Fitch Ratings said in a report that tentative signs of a pickup in large leveraged buyout and M&A transactions, financed in large part by leveraged loans, may boost fee revenues for major U.S. banks in the first quarter, but Fitch sees the potential for any sustained rise in deal activity to increase balance-sheet risk for major U.S. banks in the process.

Although the impact of large-scale leveraged transactions on advisory fee and underwriting revenues will be positive during the first quarter, Fitch notes that banks may be assuming more risk on their balance sheets – both as a result of much larger deal size and higher debt-to-EBITDA multiples in some recent leveraged transactions.

The foundation for an eventual increase in LBO and M&A activity has been laid, even in a slow-growth economic environment. U.S. corporate cash positions are very healthy, and a wave of refinancing activity by firms has increased the amount of cash available for acquisitions. In addition, private equity firms have ample dry powder (committed but unused capital) to put to work in leveraged deals. Interest rates and credit spreads remain quite low, making deal financing costs very attractive versus historical norms.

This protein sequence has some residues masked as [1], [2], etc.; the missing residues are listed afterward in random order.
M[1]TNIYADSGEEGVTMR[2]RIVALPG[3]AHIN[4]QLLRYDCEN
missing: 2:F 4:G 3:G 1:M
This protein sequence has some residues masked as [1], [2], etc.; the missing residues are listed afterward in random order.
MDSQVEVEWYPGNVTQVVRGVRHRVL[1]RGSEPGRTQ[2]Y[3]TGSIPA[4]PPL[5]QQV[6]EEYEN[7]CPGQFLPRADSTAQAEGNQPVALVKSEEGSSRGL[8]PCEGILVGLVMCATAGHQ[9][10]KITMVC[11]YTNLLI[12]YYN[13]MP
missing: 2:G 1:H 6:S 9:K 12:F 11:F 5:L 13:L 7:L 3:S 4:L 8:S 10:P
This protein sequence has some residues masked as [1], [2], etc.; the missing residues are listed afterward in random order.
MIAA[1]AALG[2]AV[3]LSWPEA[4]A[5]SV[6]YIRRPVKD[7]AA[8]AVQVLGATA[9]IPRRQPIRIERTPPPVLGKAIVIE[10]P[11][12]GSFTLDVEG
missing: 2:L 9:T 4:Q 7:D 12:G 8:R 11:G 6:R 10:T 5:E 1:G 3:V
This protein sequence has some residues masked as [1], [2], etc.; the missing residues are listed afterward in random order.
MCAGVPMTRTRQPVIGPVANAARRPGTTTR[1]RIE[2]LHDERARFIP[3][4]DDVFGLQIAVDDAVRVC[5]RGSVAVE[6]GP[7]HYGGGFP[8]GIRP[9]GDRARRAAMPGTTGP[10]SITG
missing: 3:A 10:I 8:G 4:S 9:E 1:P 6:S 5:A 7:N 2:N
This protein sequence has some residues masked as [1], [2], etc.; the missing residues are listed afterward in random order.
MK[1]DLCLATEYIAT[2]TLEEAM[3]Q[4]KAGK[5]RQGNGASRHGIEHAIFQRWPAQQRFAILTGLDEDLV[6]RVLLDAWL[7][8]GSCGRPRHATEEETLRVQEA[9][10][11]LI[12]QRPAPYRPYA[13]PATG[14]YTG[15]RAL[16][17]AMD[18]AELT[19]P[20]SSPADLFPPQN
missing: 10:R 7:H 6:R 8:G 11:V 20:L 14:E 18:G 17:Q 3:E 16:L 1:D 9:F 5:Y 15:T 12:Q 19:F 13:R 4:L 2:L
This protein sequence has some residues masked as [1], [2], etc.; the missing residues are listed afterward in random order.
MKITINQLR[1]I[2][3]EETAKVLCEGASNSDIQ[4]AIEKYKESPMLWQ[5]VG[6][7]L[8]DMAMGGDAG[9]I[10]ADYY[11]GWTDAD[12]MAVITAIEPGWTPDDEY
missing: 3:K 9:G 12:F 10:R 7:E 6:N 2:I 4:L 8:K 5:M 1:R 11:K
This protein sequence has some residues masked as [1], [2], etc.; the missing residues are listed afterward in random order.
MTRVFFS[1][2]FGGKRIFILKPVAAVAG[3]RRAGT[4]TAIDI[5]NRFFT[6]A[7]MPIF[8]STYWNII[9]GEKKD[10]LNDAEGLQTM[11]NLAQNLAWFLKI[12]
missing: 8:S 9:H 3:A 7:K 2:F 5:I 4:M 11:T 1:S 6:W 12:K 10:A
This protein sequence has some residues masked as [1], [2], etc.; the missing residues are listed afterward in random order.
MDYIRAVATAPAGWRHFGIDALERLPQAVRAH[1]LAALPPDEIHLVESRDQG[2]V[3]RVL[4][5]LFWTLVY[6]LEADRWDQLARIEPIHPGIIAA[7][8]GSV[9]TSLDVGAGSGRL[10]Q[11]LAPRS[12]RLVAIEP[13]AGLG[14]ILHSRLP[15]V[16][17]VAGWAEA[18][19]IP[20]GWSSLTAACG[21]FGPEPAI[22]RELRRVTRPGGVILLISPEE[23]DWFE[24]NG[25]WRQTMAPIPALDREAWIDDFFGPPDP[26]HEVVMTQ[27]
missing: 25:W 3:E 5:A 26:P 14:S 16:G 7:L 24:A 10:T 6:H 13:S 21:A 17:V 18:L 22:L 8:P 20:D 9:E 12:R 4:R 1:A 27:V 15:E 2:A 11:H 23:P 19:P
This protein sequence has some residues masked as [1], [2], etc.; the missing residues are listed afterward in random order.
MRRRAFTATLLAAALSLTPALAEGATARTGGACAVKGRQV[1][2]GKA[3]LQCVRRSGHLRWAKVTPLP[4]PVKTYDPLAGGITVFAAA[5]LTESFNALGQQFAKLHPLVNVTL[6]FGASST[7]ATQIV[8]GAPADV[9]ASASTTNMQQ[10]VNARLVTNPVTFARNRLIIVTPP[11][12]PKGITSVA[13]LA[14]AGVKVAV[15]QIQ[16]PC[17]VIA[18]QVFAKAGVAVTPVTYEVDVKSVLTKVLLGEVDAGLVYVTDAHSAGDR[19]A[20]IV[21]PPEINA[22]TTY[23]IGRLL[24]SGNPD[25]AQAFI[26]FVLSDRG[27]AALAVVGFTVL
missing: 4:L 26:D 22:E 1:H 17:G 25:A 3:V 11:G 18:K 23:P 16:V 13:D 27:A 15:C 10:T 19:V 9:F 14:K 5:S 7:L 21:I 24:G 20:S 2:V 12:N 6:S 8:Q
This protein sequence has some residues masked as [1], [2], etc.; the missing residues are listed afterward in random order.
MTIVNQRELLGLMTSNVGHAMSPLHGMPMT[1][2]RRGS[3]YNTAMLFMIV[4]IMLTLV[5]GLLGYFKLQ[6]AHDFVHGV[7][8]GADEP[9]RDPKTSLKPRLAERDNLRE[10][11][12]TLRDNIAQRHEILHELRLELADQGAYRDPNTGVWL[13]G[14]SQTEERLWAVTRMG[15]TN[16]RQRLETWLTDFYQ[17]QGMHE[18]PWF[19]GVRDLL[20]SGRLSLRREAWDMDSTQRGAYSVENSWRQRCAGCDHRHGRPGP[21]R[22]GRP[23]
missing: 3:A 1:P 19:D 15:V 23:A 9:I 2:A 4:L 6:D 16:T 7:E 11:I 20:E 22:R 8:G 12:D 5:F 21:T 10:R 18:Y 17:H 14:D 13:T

Fitch said the sheer size of available buyout capital held by private equity firms (estimated at $342 billion by data provider Preqin) points to the potential for a surge in leveraged deal activity over the next few years, assuming global macro conditions improve.

Large U.S. banks, with balance sheets fortified, now have ample lending capacity, and they are likely to look more favorably on participation in deals. In doing so, however, they may retain more risk on their balance sheets and run the risk that any rapid rise in interest rates and credit spreads will limit their ability to sell down risk and syndicate loans. Large exposure to leveraged credit caused problems for many banks, when liquidity evaporated in the latter part of 2007 and 2008. While current exposures fall far short of pre-crisis heights, growth in leveraged loan books nonetheless represents a risk that could grow in importance over time, Fitch notes.

To read the entire Fitch report, click here.